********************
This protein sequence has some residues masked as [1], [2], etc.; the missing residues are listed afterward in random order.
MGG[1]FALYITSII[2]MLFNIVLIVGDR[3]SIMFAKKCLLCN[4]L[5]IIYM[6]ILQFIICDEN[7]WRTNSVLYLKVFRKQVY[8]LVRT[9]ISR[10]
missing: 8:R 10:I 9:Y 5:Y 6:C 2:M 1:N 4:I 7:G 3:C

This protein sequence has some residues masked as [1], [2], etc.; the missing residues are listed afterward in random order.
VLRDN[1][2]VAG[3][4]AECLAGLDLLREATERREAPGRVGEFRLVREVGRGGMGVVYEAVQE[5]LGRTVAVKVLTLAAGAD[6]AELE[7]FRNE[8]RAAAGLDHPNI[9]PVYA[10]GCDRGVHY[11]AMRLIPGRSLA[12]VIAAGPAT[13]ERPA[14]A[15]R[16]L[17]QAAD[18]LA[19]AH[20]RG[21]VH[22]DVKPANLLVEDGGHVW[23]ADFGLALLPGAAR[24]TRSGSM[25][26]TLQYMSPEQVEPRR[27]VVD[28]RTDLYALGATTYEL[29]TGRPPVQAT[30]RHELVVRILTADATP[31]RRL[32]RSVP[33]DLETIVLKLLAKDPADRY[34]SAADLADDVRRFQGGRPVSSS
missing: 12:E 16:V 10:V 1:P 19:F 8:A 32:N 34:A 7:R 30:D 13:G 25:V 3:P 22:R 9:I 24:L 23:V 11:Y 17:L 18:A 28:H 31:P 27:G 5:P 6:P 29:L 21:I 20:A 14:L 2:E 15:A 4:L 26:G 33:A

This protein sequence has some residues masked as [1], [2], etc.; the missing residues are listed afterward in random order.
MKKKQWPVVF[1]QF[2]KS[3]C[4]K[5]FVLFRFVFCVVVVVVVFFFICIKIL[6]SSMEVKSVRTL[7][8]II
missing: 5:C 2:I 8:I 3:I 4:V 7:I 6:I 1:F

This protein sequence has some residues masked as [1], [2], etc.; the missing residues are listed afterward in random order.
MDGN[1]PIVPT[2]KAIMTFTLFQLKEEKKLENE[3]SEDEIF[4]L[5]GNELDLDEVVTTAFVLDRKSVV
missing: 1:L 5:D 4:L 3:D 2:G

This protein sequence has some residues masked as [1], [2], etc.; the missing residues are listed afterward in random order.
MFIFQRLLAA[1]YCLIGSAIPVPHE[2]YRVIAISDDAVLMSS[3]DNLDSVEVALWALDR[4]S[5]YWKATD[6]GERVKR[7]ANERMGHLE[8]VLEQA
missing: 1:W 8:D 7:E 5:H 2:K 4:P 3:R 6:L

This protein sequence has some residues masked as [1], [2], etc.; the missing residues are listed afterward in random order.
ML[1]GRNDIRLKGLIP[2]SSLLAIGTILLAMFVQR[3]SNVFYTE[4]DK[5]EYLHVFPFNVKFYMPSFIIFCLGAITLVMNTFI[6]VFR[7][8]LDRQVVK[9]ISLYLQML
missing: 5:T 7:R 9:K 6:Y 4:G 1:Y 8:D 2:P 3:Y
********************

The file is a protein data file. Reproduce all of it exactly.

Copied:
This protein sequence has some residues masked as [1], [2], etc.; the missing residues are listed afterward in random order.
MGG[1]FALYITSII[2]MLFNIVLIVGDR[3]SIMFAKKCLLCN[4]L[5]IIYM[6]ILQFIICDEN[7]WRTNSVLYLKVFRKQVY[8]LVRT[9]ISR[10]
missing: 8:R 10:I 9:Y 5:Y 6:C 2:M 1:N 4:I 7:G 3:C

This protein sequence has some residues masked as [1], [2], etc.; the missing residues are listed afterward in random order.
VLRDN[1][2]VAG[3][4]AECLAGLDLLREATERREAPGRVGEFRLVREVGRGGMGVVYEAVQE[5]LGRTVAVKVLTLAAGAD[6]AELE[7]FRNE[8]RAAAGLDHPNI[9]PVYA[10]GCDRGVHY[11]AMRLIPGRSLA[12]VIAAGPAT[13]ERPA[14]A[15]R[16]L[17]QAAD[18]LA[19]AH[20]RG[21]VH[22]DVKPANLLVEDGGHVW[23]ADFGLALLPGAAR[24]TRSGSM[25][26]TLQYMSPEQVEPRR[27]VVD[28]RTDLYALGATTYEL[29]TGRPPVQAT[30]RHELVVRILTADATP[31]RRL[32]RSVP[33]DLETIVLKLLAKDPADRY[34]SAADLADDVRRFQGGRPVSSS
missing: 12:E 16:V 10:V 1:P 19:F 8:A 32:N 34:A 7:R 30:D 13:G 25:V 3:P 22:R 9:I 24:L 23:V 11:Y 17:L 18:A 28:H 31:P 27:G 5:P 6:P 29:L 21:I 20:A 14:L 2:E 15:A 4:L 26:G 33:A

This protein sequence has some residues masked as [1], [2], etc.; the missing residues are listed afterward in random order.
MKKKQWPVVF[1]QF[2]KS[3]C[4]K[5]FVLFRFVFCVVVVVVVFFFICIKIL[6]SSMEVKSVRTL[7][8]II
missing: 5:C 2:I 8:I 3:I 4:V 7:I 6:I 1:F

This protein sequence has some residues masked as [1], [2], etc.; the missing residues are listed afterward in random order.
MDGN[1]PIVPT[2]KAIMTFTLFQLKEEKKLENE[3]SEDEIF[4]L[5]GNELDLDEVVTTAFVLDRKSVV
missing: 1:L 5:D 4:L 3:D 2:G

This protein sequence has some residues masked as [1], [2], etc.; the missing residues are listed afterward in random order.
MFIFQRLLAA[1]YCLIGSAIPVPHE[2]YRVIAISDDAVLMSS[3]DNLDSVEVALWALDR[4]S[5]YWKATD[6]GERVKR[7]ANERMGHLE[8]VLEQA
missing: 1:W 8:D 7:E 5:H 2:K 4:P 3:R 6:L

This protein sequence has some residues masked as [1], [2], etc.; the missing residues are listed afterward in random order.
ML[1]GRNDIRLKGLIP[2]SSLLAIGTILLAMFVQR[3]SNVFYTE[4]DK[5]EYLHVFPFNVKFYMPSFIIFCLGAITLVMNTFI[6]VFR[7][8]LDRQVVK[9]ISLYLQML
missing: 5:T 7:R 9:K 6:Y 4:G 1:Y 8:D 2:P 3:Y